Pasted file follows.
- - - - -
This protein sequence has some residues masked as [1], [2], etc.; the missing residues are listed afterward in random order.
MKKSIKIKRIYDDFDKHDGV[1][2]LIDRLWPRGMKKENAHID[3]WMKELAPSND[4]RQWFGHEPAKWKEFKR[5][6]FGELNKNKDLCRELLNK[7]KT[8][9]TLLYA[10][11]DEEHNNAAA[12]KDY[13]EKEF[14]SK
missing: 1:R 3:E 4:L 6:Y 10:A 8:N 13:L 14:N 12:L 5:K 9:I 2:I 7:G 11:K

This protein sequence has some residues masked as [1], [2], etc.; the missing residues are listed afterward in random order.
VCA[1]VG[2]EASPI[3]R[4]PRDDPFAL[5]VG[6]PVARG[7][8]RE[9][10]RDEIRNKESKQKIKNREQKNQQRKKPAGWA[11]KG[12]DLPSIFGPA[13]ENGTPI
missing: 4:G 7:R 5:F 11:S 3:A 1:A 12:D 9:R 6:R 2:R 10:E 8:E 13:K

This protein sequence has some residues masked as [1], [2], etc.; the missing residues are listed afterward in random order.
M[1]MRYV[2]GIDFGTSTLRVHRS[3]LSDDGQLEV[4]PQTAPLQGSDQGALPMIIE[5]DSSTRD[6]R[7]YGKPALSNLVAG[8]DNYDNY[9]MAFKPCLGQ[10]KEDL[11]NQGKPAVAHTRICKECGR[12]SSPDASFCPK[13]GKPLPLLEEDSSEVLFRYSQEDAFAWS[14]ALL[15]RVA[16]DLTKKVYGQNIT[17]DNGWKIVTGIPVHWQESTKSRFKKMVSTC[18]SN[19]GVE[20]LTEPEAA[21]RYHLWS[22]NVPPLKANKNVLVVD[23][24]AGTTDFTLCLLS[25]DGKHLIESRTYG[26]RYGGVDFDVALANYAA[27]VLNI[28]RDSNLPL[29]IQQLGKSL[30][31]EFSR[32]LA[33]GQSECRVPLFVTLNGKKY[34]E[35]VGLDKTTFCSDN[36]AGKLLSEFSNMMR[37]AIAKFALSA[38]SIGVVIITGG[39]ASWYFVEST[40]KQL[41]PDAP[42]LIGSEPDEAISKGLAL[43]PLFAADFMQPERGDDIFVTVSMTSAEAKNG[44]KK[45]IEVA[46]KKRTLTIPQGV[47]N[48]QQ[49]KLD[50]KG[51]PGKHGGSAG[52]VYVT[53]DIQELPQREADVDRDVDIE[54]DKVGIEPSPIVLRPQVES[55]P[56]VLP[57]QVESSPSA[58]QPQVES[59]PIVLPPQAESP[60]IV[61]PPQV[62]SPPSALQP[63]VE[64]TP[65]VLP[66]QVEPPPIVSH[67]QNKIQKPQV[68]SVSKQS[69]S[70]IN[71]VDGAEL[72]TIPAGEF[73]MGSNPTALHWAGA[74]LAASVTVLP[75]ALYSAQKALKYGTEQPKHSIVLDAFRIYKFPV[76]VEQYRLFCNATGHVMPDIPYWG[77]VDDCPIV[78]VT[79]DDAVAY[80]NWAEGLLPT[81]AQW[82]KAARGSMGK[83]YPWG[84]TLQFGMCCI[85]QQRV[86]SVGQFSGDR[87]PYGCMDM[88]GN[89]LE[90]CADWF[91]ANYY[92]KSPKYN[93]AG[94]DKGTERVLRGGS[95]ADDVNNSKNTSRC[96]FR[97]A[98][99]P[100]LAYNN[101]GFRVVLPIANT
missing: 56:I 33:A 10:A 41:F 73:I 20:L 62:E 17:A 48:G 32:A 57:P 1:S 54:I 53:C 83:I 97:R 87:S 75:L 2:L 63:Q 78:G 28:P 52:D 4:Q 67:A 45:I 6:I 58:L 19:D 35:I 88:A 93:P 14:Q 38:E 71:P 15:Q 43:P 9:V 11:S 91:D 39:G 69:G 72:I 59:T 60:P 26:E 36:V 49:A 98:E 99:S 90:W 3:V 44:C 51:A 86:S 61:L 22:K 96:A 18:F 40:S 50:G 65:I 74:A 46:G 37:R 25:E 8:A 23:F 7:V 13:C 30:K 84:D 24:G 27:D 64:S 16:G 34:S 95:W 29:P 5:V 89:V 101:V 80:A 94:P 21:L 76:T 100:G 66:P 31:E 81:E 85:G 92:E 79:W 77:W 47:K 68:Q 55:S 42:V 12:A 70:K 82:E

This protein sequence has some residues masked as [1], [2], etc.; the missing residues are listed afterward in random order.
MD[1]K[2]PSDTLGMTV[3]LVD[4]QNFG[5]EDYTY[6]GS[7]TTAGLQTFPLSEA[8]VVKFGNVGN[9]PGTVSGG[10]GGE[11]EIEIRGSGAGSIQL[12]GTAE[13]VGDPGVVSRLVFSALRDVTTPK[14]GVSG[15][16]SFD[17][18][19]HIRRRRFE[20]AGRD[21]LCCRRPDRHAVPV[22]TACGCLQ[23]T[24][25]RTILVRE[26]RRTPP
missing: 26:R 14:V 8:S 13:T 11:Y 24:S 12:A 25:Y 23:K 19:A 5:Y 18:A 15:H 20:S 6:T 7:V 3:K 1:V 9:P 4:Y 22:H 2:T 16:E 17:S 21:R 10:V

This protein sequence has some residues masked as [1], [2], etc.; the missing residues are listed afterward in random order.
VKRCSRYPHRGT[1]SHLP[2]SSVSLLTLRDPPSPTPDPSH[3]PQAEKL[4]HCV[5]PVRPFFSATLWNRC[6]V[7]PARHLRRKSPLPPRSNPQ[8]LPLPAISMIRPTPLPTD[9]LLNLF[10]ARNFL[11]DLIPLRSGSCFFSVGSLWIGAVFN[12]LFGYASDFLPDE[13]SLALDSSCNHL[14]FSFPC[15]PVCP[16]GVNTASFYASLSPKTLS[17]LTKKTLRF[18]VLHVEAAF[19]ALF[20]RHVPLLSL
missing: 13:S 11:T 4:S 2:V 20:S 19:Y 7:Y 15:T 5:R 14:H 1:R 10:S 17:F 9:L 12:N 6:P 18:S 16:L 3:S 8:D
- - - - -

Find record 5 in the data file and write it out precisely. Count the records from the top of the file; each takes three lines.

This protein sequence has some residues masked as [1], [2], etc.; the missing residues are listed afterward in random order.
VKRCSRYPHRGT[1]SHLP[2]SSVSLLTLRDPPSPTPDPSH[3]PQAEKL[4]HCV[5]PVRPFFSATLWNRC[6]V[7]PARHLRRKSPLPPRSNPQ[8]LPLPAISMIRPTPLPTD[9]LLNLF[10]ARNFL[11]DLIPLRSGSCFFSVGSLWIGAVFN[12]LFGYASDFLPDE[13]SLALDSSCNHL[14]FSFPC[15]PVCP[16]GVNTASFYASLSPKTLS[17]LTKKTLRF[18]VLHVEAAF[19]ALF[20]RHVPLLSL
missing: 13:S 11:T 4:S 2:V 20:S 19:Y 7:Y 15:T 5:R 14:H 1:R 10:S 17:F 9:L 12:N 6:P 18:S 16:L 3:S 8:D